It is a stunningly beautiful day in southern California. I stepped outside this morning and blinked in the brightness of the sunshine, warm as a perfect summer day yet with an edge of crispness that tells you we just turned a page of the calendar. As Chloe and I ambled over to the chicken yard, a rooster crowed in the distance right on cue, and I thought of how incredibly lucky I was to have that particular moment in time – sleeping until 8, faithful Golden Retriever by my side, chickens to greet, a perfect day and the rural sound effects of a rooster without having to keep one myself. I felt…dare I say it…happy!
Which brought to mind the recent musings of NYT columnist Maureen Dowd. My stepdaughter, Angela, sent me a link last week and asked what I thought of a particular column, which was entitled Blue is the New Black, and in which Ms. Dowd reflects on studies that demonstrate the finding that while men are, in general, happier than they were three decades ago, women are getting gloomier. She quotes Marcus Buckingham, a former Gallup researcher who has written a book called Find Your Strongest Life: What the Happiest and Most Successful Women Do Differently. According to Mr. Buckingham, “Though women begin their lives more fulfilled than men, as they age, they gradually become less happy.” According to studies, this is the case regardless of how successful they are, how much money they make or whether or not they have children.
This may be where it comes in handy to have a failing memory, because, try as I might, I cannot remember a time in my life – other than those magical years when the boys were young and every day felt like Christmas – when I was significantly happier than I am now. Okay, college was pretty great, with all the independence of an adult and none of the financial responsibilities plus all the 3.2 beer I could drink, but I actually remember those years and many that followed as being pretty stressful, what with having to figure out life and career and family. It may well be that I have lowered my expectations, but the CE and I have found that one of the best things about getting older is that we are made utterly content by some of the simplest things, like waking up on a day as beautiful as this one and heading out to check on my little flock of ladies.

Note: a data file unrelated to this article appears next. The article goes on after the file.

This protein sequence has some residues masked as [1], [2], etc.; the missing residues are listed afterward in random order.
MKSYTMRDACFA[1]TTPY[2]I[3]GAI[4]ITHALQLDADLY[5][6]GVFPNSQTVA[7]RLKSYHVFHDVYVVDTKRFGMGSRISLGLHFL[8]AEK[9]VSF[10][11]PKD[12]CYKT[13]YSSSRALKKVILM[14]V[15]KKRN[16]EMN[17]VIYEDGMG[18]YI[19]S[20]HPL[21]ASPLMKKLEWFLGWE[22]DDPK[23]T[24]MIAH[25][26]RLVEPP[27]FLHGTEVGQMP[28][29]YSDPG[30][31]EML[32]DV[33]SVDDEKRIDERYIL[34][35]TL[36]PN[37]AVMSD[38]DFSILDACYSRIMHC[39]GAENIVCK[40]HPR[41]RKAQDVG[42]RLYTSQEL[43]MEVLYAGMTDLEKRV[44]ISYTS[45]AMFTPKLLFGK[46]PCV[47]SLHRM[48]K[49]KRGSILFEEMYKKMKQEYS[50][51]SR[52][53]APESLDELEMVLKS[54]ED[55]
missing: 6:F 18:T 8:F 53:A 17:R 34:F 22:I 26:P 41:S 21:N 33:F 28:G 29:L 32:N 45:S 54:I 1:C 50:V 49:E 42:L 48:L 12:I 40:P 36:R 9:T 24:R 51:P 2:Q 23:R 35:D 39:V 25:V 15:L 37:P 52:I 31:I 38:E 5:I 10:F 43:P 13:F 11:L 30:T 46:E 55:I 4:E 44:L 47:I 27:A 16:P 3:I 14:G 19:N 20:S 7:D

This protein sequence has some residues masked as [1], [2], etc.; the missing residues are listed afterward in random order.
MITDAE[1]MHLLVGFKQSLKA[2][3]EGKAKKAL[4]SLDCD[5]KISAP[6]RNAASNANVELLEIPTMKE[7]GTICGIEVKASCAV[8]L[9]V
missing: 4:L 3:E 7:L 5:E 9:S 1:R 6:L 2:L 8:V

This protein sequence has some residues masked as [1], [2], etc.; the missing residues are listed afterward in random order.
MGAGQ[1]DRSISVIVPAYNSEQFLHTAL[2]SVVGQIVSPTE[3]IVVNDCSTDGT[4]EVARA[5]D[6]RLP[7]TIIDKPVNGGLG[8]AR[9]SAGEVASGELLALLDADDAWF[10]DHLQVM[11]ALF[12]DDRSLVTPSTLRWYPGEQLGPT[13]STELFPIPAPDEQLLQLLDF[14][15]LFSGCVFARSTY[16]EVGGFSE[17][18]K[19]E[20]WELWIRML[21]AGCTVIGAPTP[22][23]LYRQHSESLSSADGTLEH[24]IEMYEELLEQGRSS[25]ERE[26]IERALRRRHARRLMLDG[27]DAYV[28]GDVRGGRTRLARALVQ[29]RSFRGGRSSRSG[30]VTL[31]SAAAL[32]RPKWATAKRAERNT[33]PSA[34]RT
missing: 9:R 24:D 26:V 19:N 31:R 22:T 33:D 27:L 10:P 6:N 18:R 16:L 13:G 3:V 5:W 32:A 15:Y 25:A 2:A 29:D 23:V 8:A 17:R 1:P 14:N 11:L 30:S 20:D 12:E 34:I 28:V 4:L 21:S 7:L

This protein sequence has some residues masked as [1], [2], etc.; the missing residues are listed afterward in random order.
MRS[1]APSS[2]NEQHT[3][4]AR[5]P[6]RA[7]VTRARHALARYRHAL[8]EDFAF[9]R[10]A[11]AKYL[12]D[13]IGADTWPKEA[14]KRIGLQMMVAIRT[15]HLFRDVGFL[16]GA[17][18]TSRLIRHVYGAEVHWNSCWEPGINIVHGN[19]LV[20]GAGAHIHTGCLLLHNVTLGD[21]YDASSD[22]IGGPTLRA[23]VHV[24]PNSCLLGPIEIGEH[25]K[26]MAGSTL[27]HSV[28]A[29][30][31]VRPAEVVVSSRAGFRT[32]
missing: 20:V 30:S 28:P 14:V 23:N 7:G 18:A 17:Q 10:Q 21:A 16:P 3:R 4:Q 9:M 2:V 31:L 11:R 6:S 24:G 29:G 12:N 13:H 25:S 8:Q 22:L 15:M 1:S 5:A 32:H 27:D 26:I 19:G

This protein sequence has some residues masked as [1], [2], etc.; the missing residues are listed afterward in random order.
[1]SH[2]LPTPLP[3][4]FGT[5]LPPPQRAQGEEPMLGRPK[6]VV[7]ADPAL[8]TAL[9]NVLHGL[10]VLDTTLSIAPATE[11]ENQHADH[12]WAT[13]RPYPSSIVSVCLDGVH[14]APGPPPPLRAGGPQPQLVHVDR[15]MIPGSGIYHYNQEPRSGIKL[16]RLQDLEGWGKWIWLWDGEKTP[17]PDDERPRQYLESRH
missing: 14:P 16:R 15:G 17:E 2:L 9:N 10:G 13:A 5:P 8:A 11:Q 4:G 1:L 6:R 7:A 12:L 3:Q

So on this perfect morning, I found myself feeling sorry for Maureen Dowd. I wonder if chickens would help? They apparently did for writer Susan Orlean, whose charming article in the September 28 issue of The New Yorker magazine was another recent source of happiness for me. The subject matter aside, Ms. Orlean’s work is a pleasure to read simply as an example of someone who was clearly born to write. Luckily, she was also apparently born to have chickens, as her affection for her flock infuses each paragraph. The article is entitled “The IT Bird” and traces the history of backyard chicken-keeping in the United States while sharing personal insights about her own “chicken condition”.
Ms. Orlean apparently has a Twitter page where her followers can get regular updates on her chickens. http://twitter.com/Susanorlean I looked at it briefly today, and she certainly seems happy to me. Can it be a coincidence or could it truly be that happiness really is all about chickens?